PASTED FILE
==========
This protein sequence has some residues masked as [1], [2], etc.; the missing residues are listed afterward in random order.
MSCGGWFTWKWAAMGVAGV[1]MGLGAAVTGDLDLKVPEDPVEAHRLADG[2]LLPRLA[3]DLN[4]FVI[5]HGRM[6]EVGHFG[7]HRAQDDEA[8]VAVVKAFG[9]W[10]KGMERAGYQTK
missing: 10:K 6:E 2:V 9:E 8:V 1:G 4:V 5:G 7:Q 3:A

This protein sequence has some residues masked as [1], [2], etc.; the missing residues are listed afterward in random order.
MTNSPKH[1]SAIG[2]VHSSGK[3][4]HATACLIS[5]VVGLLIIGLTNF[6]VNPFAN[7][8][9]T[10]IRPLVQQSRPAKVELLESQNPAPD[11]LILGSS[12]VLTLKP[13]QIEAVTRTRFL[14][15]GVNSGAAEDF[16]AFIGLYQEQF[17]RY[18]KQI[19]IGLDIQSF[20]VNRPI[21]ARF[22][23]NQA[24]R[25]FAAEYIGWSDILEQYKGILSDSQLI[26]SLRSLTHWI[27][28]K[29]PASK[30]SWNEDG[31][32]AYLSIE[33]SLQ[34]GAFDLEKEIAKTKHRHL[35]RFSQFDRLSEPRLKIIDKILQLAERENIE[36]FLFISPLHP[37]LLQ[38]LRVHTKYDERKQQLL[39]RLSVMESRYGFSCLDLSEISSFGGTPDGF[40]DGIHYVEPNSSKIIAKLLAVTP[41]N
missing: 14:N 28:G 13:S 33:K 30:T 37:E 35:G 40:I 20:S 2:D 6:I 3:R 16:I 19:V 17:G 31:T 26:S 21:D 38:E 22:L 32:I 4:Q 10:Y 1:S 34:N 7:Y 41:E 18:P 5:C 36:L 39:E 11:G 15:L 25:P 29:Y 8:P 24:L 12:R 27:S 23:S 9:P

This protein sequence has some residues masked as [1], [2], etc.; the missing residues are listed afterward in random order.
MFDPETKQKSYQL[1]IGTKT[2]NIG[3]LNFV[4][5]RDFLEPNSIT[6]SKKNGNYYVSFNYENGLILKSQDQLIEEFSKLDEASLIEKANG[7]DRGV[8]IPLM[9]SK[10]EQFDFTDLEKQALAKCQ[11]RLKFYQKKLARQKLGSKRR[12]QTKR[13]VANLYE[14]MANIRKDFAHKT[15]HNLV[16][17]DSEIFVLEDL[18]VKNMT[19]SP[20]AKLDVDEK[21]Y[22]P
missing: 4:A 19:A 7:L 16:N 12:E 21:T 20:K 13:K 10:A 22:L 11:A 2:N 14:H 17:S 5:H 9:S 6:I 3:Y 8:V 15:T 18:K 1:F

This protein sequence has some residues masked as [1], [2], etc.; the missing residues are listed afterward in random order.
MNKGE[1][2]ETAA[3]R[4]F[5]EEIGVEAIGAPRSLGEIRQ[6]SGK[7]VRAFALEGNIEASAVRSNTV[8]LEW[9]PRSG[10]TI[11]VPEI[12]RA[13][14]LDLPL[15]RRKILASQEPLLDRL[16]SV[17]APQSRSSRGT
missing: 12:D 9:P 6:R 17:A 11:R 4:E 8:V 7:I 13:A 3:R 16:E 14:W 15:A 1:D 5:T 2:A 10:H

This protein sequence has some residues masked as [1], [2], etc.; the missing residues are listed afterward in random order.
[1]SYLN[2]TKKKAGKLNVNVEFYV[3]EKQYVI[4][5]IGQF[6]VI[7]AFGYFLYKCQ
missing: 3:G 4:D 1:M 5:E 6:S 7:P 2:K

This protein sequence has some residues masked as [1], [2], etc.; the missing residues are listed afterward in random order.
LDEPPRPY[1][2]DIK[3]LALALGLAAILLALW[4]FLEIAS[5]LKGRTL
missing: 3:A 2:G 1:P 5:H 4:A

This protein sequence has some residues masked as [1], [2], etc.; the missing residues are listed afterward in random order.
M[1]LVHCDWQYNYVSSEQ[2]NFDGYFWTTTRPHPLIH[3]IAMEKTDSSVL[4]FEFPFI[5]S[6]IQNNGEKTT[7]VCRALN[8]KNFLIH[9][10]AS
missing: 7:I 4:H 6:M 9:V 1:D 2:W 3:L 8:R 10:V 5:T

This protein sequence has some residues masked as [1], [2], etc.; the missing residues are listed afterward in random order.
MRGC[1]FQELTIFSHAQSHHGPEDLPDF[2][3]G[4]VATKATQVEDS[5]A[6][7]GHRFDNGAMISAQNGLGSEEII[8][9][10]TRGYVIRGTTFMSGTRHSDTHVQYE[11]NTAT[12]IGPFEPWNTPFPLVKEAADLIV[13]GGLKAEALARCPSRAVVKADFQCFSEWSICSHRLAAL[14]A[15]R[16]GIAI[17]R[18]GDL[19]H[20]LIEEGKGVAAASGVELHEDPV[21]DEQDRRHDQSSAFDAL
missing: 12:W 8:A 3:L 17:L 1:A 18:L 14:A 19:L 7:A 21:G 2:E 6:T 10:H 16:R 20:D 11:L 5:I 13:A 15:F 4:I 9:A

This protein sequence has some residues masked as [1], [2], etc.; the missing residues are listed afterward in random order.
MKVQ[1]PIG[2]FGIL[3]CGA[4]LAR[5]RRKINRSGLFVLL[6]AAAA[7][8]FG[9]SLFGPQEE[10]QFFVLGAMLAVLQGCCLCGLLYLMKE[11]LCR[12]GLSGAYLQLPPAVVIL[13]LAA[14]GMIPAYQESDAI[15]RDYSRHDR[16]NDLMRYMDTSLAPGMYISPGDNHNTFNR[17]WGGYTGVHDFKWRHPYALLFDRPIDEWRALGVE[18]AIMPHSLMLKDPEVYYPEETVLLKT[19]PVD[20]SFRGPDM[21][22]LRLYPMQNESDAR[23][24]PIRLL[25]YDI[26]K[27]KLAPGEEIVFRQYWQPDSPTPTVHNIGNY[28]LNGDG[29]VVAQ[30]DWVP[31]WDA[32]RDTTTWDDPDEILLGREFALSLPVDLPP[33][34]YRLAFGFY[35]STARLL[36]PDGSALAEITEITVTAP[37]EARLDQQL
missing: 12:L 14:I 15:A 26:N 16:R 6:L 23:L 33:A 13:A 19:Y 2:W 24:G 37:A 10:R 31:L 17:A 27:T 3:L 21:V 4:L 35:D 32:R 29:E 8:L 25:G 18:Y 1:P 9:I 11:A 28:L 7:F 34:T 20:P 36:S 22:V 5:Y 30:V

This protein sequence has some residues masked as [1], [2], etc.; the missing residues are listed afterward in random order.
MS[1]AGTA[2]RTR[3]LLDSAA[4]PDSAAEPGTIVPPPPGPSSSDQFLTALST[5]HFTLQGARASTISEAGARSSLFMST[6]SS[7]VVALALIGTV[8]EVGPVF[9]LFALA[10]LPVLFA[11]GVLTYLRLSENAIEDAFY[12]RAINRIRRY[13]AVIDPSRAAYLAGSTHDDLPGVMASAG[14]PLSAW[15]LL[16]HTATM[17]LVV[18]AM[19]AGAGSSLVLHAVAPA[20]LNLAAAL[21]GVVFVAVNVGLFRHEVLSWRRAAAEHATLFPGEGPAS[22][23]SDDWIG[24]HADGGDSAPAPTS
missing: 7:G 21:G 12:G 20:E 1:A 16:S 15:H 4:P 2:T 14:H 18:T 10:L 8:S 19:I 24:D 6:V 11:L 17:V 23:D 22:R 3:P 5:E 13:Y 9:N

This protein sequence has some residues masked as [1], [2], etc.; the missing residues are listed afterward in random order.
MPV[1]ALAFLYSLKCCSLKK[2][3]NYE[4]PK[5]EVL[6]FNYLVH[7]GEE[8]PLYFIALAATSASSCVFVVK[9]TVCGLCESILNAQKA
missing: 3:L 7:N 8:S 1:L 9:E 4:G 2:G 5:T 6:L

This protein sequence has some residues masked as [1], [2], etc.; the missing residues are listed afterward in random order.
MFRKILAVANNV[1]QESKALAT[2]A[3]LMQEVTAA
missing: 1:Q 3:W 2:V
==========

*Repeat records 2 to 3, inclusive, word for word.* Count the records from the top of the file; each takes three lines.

This protein sequence has some residues masked as [1], [2], etc.; the missing residues are listed afterward in random order.
MTNSPKH[1]SAIG[2]VHSSGK[3][4]HATACLIS[5]VVGLLIIGLTNF[6]VNPFAN[7][8][9]T[10]IRPLVQQSRPAKVELLESQNPAPD[11]LILGSS[12]VLTLKP[13]QIEAVTRTRFL[14][15]GVNSGAAEDF[16]AFIGLYQEQF[17]RY[18]KQI[19]IGLDIQSF[20]VNRPI[21]ARF[22][23]NQA[24]R[25]FAAEYIGWSDILEQYKGILSDSQLI[26]SLRSLTHWI[27][28]K[29]PASK[30]SWNEDG[31][32]AYLSIE[33]SLQ[34]GAFDLEKEIAKTKHRHL[35]RFSQFDRLSEPRLKIIDKILQLAERENIE[36]FLFISPLHP[37]LLQ[38]LRVHTKYDERKQQLL[39]RLSVMESRYGFSCLDLSEISSFGGTPDGF[40]DGIHYVEPNSSKIIAKLLAVTP[41]N
missing: 14:N 28:G 13:S 33:K 30:T 37:E 35:G 40:I 20:S 2:D 6:I 3:R 16:I 19:V 17:G 31:T 26:S 21:D 38:E 22:L 32:I 4:Q 10:Y 1:S 34:N 7:Y 41:E 18:P 5:C 36:L 39:E 11:G 15:L 25:P 29:Y 8:P 24:L 12:R 27:S 23:S 9:P

This protein sequence has some residues masked as [1], [2], etc.; the missing residues are listed afterward in random order.
MFDPETKQKSYQL[1]IGTKT[2]NIG[3]LNFV[4][5]RDFLEPNSIT[6]SKKNGNYYVSFNYENGLILKSQDQLIEEFSKLDEASLIEKANG[7]DRGV[8]IPLM[9]SK[10]EQFDFTDLEKQALAKCQ[11]RLKFYQKKLARQKLGSKRR[12]QTKR[13]VANLYE[14]MANIRKDFAHKT[15]HNLV[16][17]DSEIFVLEDL[18]VKNMT[19]SP[20]AKLDVDEK[21]Y[22]P
missing: 4:A 19:A 7:L 16:N 12:E 21:T 20:K 13:K 10:A 22:L 11:A 2:N 14:H 17:S 5:H 9:S 6:I 3:Y 8:V 15:T 18:K 1:F